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From |
CJ Wilson <cwil111111@hotmail.com> |

To |
<statalist@hsphsun2.harvard.edu> |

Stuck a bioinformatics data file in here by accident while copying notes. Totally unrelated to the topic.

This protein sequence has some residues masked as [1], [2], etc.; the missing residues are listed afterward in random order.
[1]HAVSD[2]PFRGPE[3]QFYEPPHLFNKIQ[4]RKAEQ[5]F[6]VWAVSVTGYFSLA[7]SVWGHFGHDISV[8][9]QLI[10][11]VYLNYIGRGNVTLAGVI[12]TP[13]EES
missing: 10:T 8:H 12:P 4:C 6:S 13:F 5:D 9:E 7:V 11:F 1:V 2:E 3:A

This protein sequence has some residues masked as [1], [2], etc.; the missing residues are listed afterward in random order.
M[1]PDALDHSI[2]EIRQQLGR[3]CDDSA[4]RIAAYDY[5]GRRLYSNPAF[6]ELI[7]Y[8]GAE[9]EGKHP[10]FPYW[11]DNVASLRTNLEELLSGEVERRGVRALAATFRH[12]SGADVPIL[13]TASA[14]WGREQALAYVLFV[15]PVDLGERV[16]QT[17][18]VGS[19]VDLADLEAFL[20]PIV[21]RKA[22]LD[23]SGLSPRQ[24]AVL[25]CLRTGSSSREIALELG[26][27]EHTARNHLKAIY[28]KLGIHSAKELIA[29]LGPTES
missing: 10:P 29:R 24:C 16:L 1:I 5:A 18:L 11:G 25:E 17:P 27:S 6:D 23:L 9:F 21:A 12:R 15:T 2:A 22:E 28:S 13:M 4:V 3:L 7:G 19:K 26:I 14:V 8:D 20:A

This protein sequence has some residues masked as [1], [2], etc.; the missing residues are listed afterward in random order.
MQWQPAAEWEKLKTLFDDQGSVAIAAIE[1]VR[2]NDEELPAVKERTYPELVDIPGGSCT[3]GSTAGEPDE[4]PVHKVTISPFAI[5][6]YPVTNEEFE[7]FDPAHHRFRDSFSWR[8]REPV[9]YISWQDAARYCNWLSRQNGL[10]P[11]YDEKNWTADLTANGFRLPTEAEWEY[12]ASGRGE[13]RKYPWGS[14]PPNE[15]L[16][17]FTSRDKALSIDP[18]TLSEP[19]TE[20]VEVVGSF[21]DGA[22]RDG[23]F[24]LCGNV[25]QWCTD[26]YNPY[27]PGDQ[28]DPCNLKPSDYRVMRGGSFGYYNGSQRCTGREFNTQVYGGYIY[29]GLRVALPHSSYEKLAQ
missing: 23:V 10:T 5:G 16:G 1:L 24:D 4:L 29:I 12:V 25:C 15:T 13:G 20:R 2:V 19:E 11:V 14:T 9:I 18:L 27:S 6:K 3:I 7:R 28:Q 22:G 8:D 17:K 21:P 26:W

Subject |
RE: st: propensity score analysis time-varying treatment |

Date |
Thu, 15 Nov 2012 10:18:52 -0800 |